We have reason to believe, just on our reporting on the ground, Ted Cruz has a good ground game. He's built a 99-county network, every county across Iowa, with evangelical leaders, home-school leaders, pastors and networks. He's been at it for a long time, spending a lot of time there. His ground game, it seems solid.

We don't know about Donald Trump's, because it's more of an air game. He's been talking a lot. So we'll have to see. But the ground game is so, so critical.

BLITZER: People are willing to wait two or three hours in line to go see a Trump rally. Maybe they'll spend two or three hours at a caucus, as well. It's not just like going in a polling booth and voting. You've got to invest some time.

Is this shaping up, Donna, as a two-man race right now, at least in Iowa? Cruz and Trump?

DONNA BRAZILE, CNN DEMOCRATIC STRATEGIST: I think so, Wolf. But you know, as you know, you can come in third place and still have a lot of momentum to go to New Hampshire and really restart your campaign.

Jeff is absolutely right in terms of the amount of time it takes to not just get the pledge cards. You've got -- you've got people who pledge to support you. They show up at these various precincts. They have to stand up, listen to speeches from 11 candidates on the Republican side, and then pledge their support. So this is a very, very tough test.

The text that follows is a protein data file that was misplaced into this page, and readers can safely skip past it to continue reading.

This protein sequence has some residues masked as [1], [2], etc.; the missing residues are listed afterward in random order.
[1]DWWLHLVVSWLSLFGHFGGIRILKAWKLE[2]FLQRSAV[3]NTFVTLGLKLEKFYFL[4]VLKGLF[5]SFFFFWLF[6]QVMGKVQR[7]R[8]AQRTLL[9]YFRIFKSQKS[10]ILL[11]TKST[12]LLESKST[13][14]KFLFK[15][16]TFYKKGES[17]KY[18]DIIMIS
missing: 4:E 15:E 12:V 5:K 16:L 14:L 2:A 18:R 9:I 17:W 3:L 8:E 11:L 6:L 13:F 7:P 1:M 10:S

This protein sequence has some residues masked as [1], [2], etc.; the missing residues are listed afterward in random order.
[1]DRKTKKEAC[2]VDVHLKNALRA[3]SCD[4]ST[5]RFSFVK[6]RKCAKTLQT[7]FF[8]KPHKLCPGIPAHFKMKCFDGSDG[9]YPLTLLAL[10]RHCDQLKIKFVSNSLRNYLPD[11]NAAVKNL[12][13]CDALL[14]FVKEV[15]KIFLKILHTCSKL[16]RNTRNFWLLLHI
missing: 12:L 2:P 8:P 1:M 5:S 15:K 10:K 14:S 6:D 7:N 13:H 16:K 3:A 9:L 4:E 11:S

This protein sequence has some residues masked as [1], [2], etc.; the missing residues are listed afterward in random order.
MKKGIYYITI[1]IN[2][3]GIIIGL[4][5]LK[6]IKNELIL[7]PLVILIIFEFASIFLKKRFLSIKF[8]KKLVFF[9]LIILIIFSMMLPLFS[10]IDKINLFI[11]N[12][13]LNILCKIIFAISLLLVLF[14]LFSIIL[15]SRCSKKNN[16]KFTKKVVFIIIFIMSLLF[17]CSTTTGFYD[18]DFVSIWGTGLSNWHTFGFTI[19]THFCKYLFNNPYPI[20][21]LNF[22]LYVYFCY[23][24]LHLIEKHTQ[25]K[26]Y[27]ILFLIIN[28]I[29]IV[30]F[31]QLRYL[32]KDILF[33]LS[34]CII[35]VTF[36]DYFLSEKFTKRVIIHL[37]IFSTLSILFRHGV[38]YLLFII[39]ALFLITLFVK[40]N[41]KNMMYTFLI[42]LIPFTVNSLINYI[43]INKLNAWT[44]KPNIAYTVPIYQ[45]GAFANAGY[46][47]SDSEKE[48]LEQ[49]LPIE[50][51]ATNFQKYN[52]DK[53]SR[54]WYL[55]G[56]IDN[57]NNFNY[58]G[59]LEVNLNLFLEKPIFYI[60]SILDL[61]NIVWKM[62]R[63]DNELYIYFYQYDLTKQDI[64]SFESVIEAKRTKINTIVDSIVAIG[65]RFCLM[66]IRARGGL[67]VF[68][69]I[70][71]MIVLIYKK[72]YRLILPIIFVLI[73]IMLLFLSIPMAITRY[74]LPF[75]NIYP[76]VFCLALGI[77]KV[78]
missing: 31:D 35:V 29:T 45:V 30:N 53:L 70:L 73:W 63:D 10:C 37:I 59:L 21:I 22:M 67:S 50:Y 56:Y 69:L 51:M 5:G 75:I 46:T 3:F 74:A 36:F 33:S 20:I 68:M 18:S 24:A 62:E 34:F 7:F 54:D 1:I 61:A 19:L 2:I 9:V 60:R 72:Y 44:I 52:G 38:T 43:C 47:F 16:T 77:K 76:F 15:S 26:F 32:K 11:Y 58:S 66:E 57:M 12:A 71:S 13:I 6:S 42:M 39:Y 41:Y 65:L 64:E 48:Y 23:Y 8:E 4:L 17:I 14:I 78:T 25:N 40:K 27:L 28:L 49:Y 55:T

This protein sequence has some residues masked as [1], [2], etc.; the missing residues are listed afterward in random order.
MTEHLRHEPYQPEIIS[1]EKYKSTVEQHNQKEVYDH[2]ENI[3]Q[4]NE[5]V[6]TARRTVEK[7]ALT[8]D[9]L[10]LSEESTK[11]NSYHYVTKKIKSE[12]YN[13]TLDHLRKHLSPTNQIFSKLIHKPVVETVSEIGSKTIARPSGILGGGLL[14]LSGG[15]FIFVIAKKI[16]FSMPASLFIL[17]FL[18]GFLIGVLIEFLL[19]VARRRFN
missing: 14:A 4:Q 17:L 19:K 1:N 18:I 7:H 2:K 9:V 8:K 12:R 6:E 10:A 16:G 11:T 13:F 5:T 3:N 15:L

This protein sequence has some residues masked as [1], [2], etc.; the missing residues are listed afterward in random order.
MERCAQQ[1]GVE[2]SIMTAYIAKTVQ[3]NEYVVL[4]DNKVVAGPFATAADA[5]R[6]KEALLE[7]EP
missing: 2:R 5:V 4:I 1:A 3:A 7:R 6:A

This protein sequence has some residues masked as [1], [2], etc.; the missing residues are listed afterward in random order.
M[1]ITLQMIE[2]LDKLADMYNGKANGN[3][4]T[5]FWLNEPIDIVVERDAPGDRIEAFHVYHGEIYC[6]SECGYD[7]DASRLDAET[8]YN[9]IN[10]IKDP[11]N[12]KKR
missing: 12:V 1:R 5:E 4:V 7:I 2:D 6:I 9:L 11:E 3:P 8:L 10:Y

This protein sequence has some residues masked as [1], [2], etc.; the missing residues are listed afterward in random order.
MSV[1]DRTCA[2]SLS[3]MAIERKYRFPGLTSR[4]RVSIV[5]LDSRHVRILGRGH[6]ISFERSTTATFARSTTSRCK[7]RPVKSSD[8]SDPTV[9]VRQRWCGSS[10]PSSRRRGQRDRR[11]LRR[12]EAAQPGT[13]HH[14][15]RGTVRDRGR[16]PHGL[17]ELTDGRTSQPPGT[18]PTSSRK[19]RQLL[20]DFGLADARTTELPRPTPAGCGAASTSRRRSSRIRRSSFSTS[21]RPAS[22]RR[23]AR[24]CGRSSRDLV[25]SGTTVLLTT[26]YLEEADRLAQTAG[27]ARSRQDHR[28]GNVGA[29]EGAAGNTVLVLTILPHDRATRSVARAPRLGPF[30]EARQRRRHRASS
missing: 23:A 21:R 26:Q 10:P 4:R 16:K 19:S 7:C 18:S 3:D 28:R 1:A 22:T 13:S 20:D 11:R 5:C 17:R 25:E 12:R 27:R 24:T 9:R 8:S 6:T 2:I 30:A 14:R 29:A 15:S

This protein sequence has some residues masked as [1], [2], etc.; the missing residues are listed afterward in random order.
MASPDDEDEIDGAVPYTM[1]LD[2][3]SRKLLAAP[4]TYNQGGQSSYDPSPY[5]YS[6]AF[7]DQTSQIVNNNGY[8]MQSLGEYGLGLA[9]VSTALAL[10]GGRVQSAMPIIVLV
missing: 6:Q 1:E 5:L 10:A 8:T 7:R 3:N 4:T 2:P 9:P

Ted Cruz has run a textbook campaign with not just the number of volunteers that he has in the state and staffers, but he's been paying attention to gathering the names of people. And I'm sure he has an operation to turn them out.

BLITZER: Ana, we're only three weeks from tonight the Iowa caucuses. It's very close between Cruz and Trump right now in all of these polls in Iowa. So what do you expect Donald Trump to do over the next three weeks?

ANA NAVARRO, CNN POLITICAL COMMENTATOR: Well, I think we know what Donald Trump is going to do. He's going to attack, attack, attack. You know, I think Donald Trump is a first-time politician, but he's clearly gotten a taste for this.

And at this point, he's in it to win it. I think he's going to go all out. We saw him try the attack on Ted Cruz a few weeks ago, saying he was a little bit of a maniac. That didn't work well. We saw him attack Ted Cruz, saying that Cubans couldn't be evangelicals. That didn't work too well.